Editor’s note: Chris Teicheira asked his readers to post some of their thoughts about memorial Day.
• Pam Thiel Milligan: Memorial Day (and actually any Patriotic day) means so much to our family. Having a father that was in the Navy during WWII (Pearl Harbor) we were raised to be completely patriotic. And by that I mean to seriously love our country, respect our flag and be grateful to our Veterans for everything they have sacrificed for us.
My father had six brothers — each served in the military. My Great Aunt Josephine Nesbit (on my mother’s side of the family) was a Lt. in the Army Nurse Corps and was one of the Nurses held prisoner of war, from August 1942 until the beginning of 1945. She and her former superior, Maude Davison, ran the Santo Tomas Internment Camp Hospital in Manila. “We reasoned that if we hoped to remain integrated emotionally, our first and primary duty was to carry on in our most professional capacity — that of nurses,” she said. “Not for one moment did we ever lose sight of the fact that not only were we prisoners of war in every sense, but also that we were U.S. Army Nurses.” (Dr. Elizabeth Norman describes her in “We Band of Angels: The Untold Story of American Nurses Trapped on Bataan by the Japanese.”) My husband, David, served in Korea and I have cousins that served in Vietnam, and nephews in Iraq and Afghanistan. (On Panel 31E, Line 67 you will find the name of my cousin John E. Thiel, who gave all at the age of 20, on the Vietnam Wall in Washington, DC.)
Yes, Memorial Day, and every day we are free, means so much to our family. My daughter performs our National Anthem with pride (and hand on her heart) at many events, not only in our city, but for numerous sporting events (including the 49ers and Sacramento Kings). Yes Chris, I am a proud American. I am eternally grateful for the sacrifices made for our country, and most of all, I am thankful and honored for my patriotic heritage during this upcoming Memorial Day and every day of the year.
• Gloria Brewster Lowe: Memorial Day is the day we reflect on those who gave the most and left us with the most – our freedom. I thank you all.
• Jessica McLeod: Memorial Day to me is a day of remembrance and thanks to all my family members and friends who have served our country. I have found some extraordinary things in my grandfather’s personal effects from WWII. It’s amazing to look at these items and hear his voice telling me of his time overseas and how terrible Normandy was. In his 3 years and 2 months in the service he was promoted to 1st Sergeant and received the EAMETO Medal, Good Conduct Medal and WWII Victory Medal. Along with him, my grandmother’s brother, Kenneth R McKinnon, received a Purple Heart Medal. I’m unsure which war this was for though. My Uncle David R McLeod served in the Vietnam War. My other grandfather Ralph Cleghorn served in The Korean War and to this day still serves his country by participating in VFW Color Guard in parades, funerals, etc.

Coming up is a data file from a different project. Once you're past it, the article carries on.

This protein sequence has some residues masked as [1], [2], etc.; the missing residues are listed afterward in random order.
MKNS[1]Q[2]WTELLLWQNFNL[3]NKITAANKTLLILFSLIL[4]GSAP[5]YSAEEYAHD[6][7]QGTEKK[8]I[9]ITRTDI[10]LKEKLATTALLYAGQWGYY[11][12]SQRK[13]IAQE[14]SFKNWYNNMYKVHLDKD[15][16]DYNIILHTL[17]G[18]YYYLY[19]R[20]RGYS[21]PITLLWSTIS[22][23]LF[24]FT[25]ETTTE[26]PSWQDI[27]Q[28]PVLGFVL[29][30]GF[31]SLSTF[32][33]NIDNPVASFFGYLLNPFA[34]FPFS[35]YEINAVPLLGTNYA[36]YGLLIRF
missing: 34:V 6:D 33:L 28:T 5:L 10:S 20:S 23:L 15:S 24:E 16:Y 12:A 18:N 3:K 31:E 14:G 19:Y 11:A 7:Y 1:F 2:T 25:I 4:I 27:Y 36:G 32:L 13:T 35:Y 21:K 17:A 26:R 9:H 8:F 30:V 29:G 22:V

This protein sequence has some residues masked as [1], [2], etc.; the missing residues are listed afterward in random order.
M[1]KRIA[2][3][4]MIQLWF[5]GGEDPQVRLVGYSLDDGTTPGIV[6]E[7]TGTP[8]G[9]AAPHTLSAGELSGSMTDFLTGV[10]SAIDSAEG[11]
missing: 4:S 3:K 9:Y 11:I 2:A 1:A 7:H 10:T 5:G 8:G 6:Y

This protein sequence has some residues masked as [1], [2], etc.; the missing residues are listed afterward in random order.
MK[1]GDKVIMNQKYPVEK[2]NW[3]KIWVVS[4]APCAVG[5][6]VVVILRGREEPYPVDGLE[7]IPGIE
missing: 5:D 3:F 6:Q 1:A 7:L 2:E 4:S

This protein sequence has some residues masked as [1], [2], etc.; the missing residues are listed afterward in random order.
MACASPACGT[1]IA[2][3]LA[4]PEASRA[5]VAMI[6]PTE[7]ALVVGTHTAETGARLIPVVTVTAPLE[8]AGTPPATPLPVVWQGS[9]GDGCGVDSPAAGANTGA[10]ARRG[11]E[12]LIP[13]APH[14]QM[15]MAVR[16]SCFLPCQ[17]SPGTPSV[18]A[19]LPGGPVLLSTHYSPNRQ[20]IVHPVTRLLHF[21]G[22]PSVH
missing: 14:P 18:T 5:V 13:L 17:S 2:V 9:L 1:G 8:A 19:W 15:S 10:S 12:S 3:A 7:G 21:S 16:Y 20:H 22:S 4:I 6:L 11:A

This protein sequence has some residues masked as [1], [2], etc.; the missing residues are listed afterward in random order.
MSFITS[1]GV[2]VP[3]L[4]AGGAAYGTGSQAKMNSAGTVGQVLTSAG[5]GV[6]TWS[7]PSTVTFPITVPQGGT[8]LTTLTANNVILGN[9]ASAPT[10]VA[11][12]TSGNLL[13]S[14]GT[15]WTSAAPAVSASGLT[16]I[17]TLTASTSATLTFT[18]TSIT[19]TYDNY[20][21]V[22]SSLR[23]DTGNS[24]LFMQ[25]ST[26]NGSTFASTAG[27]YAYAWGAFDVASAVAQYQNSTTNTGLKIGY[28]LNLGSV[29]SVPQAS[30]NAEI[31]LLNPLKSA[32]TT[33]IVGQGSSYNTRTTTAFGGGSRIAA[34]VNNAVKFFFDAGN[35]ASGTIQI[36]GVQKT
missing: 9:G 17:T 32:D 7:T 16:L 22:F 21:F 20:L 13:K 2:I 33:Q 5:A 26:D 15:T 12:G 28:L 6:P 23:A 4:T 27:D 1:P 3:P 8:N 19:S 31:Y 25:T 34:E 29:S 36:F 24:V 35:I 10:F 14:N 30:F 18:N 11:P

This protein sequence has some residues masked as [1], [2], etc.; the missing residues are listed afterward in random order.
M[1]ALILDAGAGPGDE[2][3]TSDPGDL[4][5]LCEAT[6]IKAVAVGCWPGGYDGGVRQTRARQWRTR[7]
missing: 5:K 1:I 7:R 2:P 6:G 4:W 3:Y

• Jessica Donges-Vaughan: When I was in high school I had the opportunity to spend an entire summer living in Washington, DC. While there my dad took me to the Vietnam Memorial Wall and I can still remember the feeling of sadness that came over me. So many lives lost fighting for freedom. We spent hours there just reading names, after he bought me a bracelet with a soldier’s name that had passed. I wore it for years because I was convinced it was the only way to show my thanks.
• Linda Jimenez: Memorial Day is a day of remembering those who served and lost in the wars and those who served and lost. It’s a time of remembrance of the freedoms they fought for. It’s also a day to recognize the veterans who are still with us and the sacrifices they all gave.
• Caroline Silva Silveira Wolfe: In the 60’s we lost classmates, friends & family in the Vietnam War. This is a day to remember them and thank them for doing what our country asked of them. My first husband served and these guys were not loved or respected when they came home. They should get it now!